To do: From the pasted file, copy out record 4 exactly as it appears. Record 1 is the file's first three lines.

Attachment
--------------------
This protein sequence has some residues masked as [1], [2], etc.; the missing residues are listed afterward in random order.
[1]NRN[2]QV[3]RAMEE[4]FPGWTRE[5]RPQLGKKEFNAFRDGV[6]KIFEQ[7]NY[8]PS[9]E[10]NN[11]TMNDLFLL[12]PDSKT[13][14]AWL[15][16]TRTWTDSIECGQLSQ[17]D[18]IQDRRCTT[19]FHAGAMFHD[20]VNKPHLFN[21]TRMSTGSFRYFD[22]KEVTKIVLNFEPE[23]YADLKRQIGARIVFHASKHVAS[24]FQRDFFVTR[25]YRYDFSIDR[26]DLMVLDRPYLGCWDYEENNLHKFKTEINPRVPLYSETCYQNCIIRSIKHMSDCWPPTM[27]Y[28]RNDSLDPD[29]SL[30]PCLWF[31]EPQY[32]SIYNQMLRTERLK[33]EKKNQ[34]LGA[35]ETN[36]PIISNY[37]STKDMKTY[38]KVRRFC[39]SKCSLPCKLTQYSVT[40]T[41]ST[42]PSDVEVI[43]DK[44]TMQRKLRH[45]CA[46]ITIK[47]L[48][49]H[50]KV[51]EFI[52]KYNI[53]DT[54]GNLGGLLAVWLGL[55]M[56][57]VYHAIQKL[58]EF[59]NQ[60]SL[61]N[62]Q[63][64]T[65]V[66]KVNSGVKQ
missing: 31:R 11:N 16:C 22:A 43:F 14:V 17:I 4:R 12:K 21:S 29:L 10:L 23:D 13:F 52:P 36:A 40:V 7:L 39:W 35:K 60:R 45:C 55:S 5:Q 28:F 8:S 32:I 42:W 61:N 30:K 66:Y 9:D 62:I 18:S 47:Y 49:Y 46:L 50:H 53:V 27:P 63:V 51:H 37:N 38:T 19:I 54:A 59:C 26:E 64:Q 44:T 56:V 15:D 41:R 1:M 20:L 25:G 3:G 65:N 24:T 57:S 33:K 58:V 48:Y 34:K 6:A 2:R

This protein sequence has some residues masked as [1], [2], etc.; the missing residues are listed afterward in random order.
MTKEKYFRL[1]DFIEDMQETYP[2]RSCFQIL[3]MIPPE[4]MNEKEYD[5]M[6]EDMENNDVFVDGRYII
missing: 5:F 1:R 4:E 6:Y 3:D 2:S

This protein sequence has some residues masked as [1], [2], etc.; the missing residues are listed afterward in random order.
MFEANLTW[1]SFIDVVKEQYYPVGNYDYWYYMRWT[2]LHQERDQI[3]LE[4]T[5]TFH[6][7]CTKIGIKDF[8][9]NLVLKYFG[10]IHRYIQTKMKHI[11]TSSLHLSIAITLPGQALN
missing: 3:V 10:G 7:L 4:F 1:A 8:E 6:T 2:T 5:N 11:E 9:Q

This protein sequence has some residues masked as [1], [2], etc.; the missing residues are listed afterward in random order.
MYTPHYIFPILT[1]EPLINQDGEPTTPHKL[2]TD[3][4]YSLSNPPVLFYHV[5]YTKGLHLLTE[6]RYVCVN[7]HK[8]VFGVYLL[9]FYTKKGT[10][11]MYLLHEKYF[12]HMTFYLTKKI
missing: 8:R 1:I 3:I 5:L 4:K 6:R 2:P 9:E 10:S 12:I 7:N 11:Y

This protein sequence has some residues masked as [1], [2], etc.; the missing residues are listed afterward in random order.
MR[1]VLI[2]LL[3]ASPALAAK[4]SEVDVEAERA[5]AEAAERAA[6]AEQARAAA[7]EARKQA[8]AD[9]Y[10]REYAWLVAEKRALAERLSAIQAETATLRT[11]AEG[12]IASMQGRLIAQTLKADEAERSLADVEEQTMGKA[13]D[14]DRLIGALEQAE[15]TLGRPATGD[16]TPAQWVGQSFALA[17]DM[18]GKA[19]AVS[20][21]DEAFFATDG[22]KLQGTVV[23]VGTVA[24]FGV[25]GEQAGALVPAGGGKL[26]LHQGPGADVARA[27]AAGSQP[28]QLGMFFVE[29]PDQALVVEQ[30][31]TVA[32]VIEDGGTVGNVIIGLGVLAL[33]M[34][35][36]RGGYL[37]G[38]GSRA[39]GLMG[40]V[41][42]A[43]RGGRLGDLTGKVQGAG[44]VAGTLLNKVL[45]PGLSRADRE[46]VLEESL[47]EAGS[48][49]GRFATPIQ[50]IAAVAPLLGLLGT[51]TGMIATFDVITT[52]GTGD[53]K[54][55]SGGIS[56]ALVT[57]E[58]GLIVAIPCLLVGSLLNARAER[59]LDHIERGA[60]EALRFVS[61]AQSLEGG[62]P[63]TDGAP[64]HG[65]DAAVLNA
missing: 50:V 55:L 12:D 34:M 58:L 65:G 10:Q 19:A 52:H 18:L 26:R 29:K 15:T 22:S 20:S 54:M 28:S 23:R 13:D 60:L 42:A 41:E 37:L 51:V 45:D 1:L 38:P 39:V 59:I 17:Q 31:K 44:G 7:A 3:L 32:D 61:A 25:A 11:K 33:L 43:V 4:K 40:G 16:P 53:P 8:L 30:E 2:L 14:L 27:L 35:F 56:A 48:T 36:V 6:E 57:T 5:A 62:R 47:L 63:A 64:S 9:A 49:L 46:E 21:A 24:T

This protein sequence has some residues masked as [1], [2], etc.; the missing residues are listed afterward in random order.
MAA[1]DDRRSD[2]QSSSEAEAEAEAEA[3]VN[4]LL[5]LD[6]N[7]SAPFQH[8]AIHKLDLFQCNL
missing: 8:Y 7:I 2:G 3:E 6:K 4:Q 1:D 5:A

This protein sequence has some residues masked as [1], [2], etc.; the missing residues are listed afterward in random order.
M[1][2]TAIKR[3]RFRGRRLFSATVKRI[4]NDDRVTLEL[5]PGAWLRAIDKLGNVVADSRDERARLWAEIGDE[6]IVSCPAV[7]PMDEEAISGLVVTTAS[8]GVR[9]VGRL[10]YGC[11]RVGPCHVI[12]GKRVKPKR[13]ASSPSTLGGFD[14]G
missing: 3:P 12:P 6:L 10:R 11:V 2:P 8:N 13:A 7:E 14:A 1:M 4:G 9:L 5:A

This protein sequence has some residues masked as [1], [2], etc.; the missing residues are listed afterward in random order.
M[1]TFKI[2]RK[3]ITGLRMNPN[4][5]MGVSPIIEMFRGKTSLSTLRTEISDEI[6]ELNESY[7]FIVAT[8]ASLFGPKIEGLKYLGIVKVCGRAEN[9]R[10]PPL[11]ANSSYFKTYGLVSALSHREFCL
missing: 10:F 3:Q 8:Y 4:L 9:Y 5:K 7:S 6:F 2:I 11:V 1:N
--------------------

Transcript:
This protein sequence has some residues masked as [1], [2], etc.; the missing residues are listed afterward in random order.
MYTPHYIFPILT[1]EPLINQDGEPTTPHKL[2]TD[3][4]YSLSNPPVLFYHV[5]YTKGLHLLTE[6]RYVCVN[7]HK[8]VFGVYLL[9]FYTKKGT[10][11]MYLLHEKYF[12]HMTFYLTKKI
missing: 8:R 1:I 3:I 5:L 4:K 6:R 2:P 9:E 10:S 12:I 7:N 11:Y